High Performance Animated Accordion List in Ionic

A couple of years ago I published some tutorials on building an accordion style list in Ionic. The method covered in that tutorial works well enough, but in this tutorial I will be taking another look at building an accordion list, this time with a non-comprising approach to creating a high performance accordion component.

You can see this in action here or in the application preview component to the right (if you are on desktop).

The main issue with building an animated accordion component is that you would naturally animate the height of the content that is being opened in the accordion list. This is what gives it that “accordion” feel. One item expands pushing the other down, and then when it is closed it collapses all of the items below it back again. However, the problem with animating height is that it is bad for performance. Animating height will trigger browser “layouts” as items are pushed around the screen and need to have their positions recalculated. This is an expensive process for the browser, especially if it needs to do it a lot (e.g. as it does when animating the height of an item in an accordion list).

In some scenarios, animating height might still keep your application peformant enough to be acceptable, but if we want to animate whilst maintaining a high degree of performance we should focus on animating only the transform property for this kind of behaviour. That’s easier said than done, though. The good thing about a transform is that it only impacts the element being transformed, meaning that the positions of other elements on the screen won’t be impacted and so the browser doesn’t need to perform expensive layout recalculations. The bad thing for our scenario is that we want the other items in the list to be impacted - when one item is opened, all the other items need to move down the screen.

To solve this catch-22 situation, we use a trick that I also made use of in Advanced Animations & Interactions with Ionic to create a high performance delete animation.

The Trick

Before we get into the code for this I want to highlight how the concept works in general, otherwise things might get a bit confusing. Here’s the general process for how opening an accordion item will work:

  1. An accordion item is clicked
  2. The content for the item is displayed immediately (no animation)
  3. Every item below the item being opened is transformed up so that it hides the content that was just displayed (at this point, there will be no noticeable change on screen, because the items were just transformed back into the position that they were at initially)
  4. The elements that were just transformed up have the transforms animated away. This will cause them to slide down to reveal the content that was just displayed.

By translating the position of all of the items below the one being opened, we can give the appearance of the height of the content being animated, but really everything else below it is just being moved out of the way with a transform. The one remaining issue with this is that since we rely on the elements below the one being opened to initially block the content from being visible, we run into a problem when either:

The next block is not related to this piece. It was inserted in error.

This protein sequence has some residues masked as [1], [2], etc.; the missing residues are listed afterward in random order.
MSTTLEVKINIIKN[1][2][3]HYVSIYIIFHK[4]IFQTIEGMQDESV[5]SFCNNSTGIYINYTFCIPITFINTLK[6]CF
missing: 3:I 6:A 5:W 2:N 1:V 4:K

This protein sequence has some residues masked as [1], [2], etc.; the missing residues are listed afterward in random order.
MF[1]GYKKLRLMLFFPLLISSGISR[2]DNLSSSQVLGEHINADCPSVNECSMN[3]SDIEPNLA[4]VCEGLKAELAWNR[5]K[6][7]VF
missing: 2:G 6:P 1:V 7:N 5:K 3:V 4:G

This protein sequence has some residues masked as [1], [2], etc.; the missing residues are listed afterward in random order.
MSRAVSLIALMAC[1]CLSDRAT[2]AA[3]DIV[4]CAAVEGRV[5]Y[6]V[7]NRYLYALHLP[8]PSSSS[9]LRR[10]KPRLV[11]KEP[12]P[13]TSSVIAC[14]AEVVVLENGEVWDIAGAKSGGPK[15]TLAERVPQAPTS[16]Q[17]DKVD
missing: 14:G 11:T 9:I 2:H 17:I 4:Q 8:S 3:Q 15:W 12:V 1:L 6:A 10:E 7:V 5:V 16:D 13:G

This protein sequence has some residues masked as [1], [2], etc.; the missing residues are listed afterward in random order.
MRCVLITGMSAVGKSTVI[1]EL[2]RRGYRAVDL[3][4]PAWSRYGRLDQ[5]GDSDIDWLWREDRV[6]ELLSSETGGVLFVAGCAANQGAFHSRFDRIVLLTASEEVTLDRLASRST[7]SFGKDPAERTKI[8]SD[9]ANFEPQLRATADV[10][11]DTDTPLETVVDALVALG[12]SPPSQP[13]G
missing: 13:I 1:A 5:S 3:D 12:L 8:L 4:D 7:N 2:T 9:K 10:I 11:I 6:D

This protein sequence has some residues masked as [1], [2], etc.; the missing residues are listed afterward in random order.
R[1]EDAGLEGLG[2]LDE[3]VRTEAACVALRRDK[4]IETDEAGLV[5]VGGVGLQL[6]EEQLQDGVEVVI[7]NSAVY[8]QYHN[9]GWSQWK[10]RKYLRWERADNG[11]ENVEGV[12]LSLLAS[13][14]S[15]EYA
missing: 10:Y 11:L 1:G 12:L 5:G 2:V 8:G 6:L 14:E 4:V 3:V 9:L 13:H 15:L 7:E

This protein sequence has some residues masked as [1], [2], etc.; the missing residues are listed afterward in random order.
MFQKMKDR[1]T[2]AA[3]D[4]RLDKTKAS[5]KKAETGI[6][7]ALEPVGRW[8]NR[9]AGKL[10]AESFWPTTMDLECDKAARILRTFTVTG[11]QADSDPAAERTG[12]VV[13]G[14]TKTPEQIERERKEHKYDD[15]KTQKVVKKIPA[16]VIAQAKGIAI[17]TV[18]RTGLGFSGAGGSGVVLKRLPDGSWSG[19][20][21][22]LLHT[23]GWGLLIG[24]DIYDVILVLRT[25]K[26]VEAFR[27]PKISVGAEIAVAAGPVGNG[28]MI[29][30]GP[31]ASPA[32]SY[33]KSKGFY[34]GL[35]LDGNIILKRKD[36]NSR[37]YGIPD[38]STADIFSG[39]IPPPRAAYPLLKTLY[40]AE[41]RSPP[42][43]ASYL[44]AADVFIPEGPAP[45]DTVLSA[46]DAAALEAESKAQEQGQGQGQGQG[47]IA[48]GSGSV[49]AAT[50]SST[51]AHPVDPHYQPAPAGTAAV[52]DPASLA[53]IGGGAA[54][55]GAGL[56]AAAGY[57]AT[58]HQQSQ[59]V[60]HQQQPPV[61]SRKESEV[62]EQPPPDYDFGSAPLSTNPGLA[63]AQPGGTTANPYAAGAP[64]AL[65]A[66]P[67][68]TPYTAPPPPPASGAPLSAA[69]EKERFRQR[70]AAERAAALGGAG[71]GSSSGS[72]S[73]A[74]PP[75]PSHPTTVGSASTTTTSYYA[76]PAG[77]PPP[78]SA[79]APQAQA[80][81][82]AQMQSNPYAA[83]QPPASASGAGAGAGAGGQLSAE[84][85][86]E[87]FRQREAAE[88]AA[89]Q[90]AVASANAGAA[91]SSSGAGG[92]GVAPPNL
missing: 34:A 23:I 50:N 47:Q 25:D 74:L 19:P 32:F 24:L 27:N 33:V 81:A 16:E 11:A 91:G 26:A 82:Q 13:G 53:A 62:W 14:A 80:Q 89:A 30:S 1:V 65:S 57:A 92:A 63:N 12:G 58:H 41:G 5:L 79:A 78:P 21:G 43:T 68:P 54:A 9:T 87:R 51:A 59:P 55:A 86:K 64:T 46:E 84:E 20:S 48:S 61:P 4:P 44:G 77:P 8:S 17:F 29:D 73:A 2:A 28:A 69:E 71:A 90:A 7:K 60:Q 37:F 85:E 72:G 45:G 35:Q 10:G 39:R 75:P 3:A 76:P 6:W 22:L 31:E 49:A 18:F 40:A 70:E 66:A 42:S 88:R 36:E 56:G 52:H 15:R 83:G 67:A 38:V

1. The last element in the accordion list is being opened (it won’t have anything to block the content, so the content will jsut appear immediately and won’t be animated)
  2. The content for an item earlier in the accordion list is long enough that it extends past the bottom of the list anyway, in which case we will see the content leaking out of the bottom of the list.

To handle this, we create an invisible “blocker” element that sits at the bottom of the list, and will change its height dynamically to make sure it is large enough to block any content from being visible (e.g. if the item being opened has content that is 250px high, the blocker will dynamically be set to a height of 250px). If you’re thinking - hey! you said we weren’t going to use height - the important difference here is that we are not animating the height, it will just instantly be set to whatever value we need.

To make this blocker “invisible” we have to set it to be the same colour as the background, which creates one weird limitation for this component that it can only be used on pages with a solid background colour (e.g. not a gradient or image).

Even with this overview description, I still think the concept is a bit confusing. To help, I’ve created a diagram of what this process actually looks like. I have given the “blocker” element an obvious colour, and reduced the opacity of the items so that we can better see what is going on behind the scenes:

Diagram of how the accordion list open animation works

In this example, the blocker isn’t actually necessary because we are opening the second item in the accordion list and the content is not long enough to extend past the bottom of the list. However, if this item was one of the last two items the blocker would come into play to hide the content.

Once you understand this process, closing the item again is quite a bit simpler. We just first animate all of those items back with a transform so that they are covering the content again, and once they are covering the content we remove the content (basically the same process, just in reverse).

Before We Get Started

We will be building the components or this tutorial inside of an Ionic/StencilJS application. If you are using a framework like Angular or React with Ionic, most of the concepts should reasonably easily port over (especially since a lot of the logic is built on the Ionic Animations API). If there is enough interest, I may create additional versions of this tutorial for other frameworks.